Low dose dietary nitrate improves endothelial dysfunction and plaque stability in the ApoE−/− mouse fed a high fat diet

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Nitric oxide (NO) is an important vascular signalling molecule. NO is synthesised endogenously by endothelial nitric oxide synthase (eNOS). An alternate pathway is exogenous dietary nitrate, which can be converted to nitrite and then stored or further converted to NO and used immediately. Atherosclerosis is associated with endothelial dysfunction and subsequent lesion formation. This is thought to arise due to a reduction in the bioavailability and/or bioactivity of endogenous NO.


To determine if dietary nitrate can protect against endothelial dysfunction and lesion formation in the ApoE−/− mouse fed a high fat diet (HFD).

Methods and results:

ApoE−/− fed a HFD were randomized to receive (i) high nitrate (10 mmol/kg/day, n=12), (ii) moderate nitrate (1 mmol/kg/day, n=8), (iii) low nitrate (0.1 mmol/kg/day, n=8), or (iv) sodium chloride supplemented drinking water (control, n=10) for 10 weeks. A group of C57BL6 mice (n=6) received regular water and served as a healthy reference group. At 10 weeks, ACh-induced vessel relaxation was significantly impaired in ApoE−/− mice versus C57BL6. Mice supplemented with low or moderate nitrate showed significant improvements in ACh-induced vessel relaxation compared to ApoE−/− mice given the high nitrate or sodium chloride. Plaque collagen expression was increased and lipid deposition reduced following supplementation with low or moderate nitrate compared to sodium chloride, reflecting increased plaque stability with nitrate supplementation. Plasma nitrate and nitrite levels were significantly increased in all three groups fed the nitrate-supplemented water.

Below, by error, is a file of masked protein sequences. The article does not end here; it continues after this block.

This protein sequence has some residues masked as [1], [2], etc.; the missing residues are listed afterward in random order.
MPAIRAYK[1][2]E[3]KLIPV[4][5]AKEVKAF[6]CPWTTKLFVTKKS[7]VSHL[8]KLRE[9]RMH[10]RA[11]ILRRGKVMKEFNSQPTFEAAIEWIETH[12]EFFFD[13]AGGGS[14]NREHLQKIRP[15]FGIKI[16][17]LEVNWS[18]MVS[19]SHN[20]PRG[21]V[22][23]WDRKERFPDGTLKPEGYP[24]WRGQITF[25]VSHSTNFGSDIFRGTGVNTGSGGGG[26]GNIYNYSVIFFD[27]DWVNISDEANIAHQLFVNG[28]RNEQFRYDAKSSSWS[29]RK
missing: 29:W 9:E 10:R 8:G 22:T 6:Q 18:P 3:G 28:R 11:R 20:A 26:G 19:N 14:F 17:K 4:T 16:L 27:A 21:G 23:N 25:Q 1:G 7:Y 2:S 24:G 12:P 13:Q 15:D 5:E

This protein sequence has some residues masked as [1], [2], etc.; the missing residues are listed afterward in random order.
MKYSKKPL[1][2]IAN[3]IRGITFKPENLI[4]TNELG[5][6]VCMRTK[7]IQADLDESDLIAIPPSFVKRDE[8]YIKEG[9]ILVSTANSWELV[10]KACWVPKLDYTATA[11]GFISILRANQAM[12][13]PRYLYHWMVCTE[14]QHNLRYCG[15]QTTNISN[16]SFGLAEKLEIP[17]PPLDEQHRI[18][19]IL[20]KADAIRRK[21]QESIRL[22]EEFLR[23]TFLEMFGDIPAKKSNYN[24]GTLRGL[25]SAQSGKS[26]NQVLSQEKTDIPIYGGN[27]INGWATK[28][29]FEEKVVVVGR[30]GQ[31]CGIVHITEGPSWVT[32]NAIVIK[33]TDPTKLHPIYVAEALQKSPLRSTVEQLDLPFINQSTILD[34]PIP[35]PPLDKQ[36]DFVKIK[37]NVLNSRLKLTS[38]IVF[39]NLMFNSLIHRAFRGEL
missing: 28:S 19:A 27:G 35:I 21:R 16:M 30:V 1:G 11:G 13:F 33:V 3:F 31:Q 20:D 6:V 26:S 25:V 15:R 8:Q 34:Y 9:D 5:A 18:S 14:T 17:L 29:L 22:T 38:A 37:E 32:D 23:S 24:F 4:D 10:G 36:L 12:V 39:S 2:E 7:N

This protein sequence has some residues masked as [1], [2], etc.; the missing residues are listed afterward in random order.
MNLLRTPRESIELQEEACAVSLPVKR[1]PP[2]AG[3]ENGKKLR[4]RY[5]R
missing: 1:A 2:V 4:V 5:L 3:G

Low and moderate dose nitrate significantly improved endothelial function and atherosclerotic plaque composition in ApoE−/− mice fed a HFD.

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